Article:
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Consider some microscopic life form. It should obviously be localized in space, in the quantum-mechanical sense, if it is treated as a single particle (though it is composite). If its characteristic length is $l$, then its wavefunction would de-localize in the typical timescale $$ \tau = \frac{ml^2}{\hbar}$$

If we estimate this for a virus (~typical diameter 100 nm), and assume roughly water mass density, we obtain $$ \tau \approx \frac{1 \frac{g}{cm^3}\cdot(100\ nm)^5}{\hbar} \approx100\ seconds$$ So technically speaking, after about two minutes, the virus had doubled its uncertainty in position. Even if the mass assumption is off by two orders of magnitude, we still obtain everyday timescales. How should this estimate be interpreted? Was is observed in biology?

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Don't forget they aren't just sat there doing nothing, they are 'absorbing' and losing other small molecules constantly as part of their growth and survival, constantly replacing parts of themselves – RhysW Apr 19 '13 at 9:58
I edited the title, because "microbial" usually refers to bacteria, which are quite a bit bigger than the scale you're talking about here. I hope that's ok. – Nathaniel Apr 19 '13 at 12:40

2 Answers 2

An experiment to put a virus into a superposition of states was described in this Arxiv preprint. As far as I know the experiment has not been done yet, but I would guess most of us believe it will work and that a virus does indeed obey the principles of quantum mechanics just like a sub atomic-particle. After all a considerably larger object than a virus has been placed into a superposition of states, though this was under rather special circumstances.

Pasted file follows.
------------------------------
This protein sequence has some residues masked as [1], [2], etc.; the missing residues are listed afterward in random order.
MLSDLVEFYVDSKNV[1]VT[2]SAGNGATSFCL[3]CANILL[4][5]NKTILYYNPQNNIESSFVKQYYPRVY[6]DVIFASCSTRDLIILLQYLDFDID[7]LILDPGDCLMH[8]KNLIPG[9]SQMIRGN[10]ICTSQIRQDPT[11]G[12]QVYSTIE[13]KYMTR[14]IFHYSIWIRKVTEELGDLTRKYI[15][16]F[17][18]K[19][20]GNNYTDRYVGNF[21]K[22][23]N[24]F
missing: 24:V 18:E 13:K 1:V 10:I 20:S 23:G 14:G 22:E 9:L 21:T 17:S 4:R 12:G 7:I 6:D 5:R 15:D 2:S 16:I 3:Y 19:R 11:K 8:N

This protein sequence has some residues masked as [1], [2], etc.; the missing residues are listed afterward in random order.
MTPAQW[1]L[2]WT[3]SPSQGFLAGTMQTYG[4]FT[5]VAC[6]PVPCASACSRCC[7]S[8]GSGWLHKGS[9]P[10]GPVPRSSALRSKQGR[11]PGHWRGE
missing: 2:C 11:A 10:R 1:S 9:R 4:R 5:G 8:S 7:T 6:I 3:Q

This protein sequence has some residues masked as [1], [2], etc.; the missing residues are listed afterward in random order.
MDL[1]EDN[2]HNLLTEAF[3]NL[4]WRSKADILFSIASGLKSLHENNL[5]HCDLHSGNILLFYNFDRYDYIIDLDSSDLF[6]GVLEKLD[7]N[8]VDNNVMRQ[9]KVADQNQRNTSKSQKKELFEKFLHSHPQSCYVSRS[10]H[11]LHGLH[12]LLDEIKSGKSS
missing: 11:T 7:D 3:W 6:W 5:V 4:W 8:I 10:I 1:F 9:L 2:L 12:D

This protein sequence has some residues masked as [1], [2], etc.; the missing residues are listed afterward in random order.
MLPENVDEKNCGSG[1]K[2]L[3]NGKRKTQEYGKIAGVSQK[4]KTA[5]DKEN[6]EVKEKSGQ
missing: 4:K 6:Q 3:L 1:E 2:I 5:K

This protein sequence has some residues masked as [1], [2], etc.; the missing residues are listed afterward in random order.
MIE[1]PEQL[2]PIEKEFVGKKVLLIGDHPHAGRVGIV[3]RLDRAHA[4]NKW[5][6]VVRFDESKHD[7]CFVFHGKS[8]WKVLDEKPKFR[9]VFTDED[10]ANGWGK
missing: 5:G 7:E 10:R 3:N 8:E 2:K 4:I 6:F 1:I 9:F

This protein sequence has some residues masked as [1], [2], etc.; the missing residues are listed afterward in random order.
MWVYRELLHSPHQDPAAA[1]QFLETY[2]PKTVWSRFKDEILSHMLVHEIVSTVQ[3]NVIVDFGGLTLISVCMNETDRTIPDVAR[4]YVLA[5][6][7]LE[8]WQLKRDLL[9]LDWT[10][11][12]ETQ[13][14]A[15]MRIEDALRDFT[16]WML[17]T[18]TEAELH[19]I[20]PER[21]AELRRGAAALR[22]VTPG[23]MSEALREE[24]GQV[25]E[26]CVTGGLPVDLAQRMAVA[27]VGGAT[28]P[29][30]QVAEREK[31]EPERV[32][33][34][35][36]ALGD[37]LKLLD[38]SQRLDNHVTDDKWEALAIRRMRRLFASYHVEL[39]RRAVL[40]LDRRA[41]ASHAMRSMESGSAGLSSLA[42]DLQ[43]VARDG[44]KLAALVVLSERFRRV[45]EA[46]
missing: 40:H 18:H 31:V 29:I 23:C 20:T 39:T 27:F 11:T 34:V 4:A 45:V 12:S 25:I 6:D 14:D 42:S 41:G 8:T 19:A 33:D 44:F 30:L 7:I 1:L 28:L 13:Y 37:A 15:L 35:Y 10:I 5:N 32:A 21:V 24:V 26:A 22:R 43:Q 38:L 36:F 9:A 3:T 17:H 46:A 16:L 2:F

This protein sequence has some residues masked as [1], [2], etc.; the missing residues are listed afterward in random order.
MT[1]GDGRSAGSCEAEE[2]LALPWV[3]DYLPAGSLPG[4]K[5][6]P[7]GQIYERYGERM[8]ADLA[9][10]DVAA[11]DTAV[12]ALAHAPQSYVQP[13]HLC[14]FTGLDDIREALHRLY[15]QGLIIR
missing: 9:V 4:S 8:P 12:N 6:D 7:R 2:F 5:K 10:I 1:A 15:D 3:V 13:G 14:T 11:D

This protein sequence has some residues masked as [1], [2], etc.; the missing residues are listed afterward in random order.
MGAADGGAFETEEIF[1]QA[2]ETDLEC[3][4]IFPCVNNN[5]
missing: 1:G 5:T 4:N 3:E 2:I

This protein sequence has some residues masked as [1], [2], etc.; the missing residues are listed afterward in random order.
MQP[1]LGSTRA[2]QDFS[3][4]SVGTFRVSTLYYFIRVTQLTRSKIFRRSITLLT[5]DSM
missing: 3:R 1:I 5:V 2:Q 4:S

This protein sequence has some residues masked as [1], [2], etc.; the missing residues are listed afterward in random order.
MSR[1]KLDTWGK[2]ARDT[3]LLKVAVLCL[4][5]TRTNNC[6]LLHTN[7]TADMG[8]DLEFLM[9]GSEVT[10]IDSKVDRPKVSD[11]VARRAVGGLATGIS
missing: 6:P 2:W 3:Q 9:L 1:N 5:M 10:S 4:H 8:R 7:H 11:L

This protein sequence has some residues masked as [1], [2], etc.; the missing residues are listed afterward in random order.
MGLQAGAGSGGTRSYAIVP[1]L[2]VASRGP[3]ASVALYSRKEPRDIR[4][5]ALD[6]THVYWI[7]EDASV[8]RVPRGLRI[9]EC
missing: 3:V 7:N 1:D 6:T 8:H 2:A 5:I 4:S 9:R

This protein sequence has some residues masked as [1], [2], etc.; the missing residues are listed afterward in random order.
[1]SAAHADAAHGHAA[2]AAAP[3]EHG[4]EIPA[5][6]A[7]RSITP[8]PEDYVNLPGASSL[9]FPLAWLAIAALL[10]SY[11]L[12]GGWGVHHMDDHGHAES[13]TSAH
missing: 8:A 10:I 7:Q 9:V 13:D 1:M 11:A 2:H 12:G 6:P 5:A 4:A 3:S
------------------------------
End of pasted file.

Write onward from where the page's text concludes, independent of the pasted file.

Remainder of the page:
However it's unlikely we will ever observe quantum behaviour for a virus in water. This is because while an isolated virus can be described by a basically simple wavefunction, if the virus interacts with anything, e.g. water molecules, it's wavefunction becomes entangled with the wavefunction of whatever it interacts with. For a virus in water we would have to observe quantum behaviour of the virus and the water it's in. This increases the size and complexity of the system to be point where it would rapidly decohere and return to classical behaviour.

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"if it is treated as a single particle" - but of course a virus is not. If one particle in a composite system suddenly decides to randomize its location, the other particles around it will be in the way. Forces will (mostly) try to pull it back. For the whole system to spread apart or shift position, every particle must, by incredible coincidence, jiggle out of their positions just the right way.

The delocalization timescale of a particle is related to the probability of the particle being not where it original was, per some tiny unit time. For a bunch of particle involved in one system, the delocalization probability per unit time for the whole, is the probability of particle #1 moving off, AND the probability of particle #2 moving off, AND the probability of particle #3.... which multiplies out to a very small probability.

At least, this is one crude wordy hand-waving way to explain why viruses, nanoparticle and large molecules stay in one piece and move about in a mostly classical sort of way. There are more mathematically refined ways to explain it.

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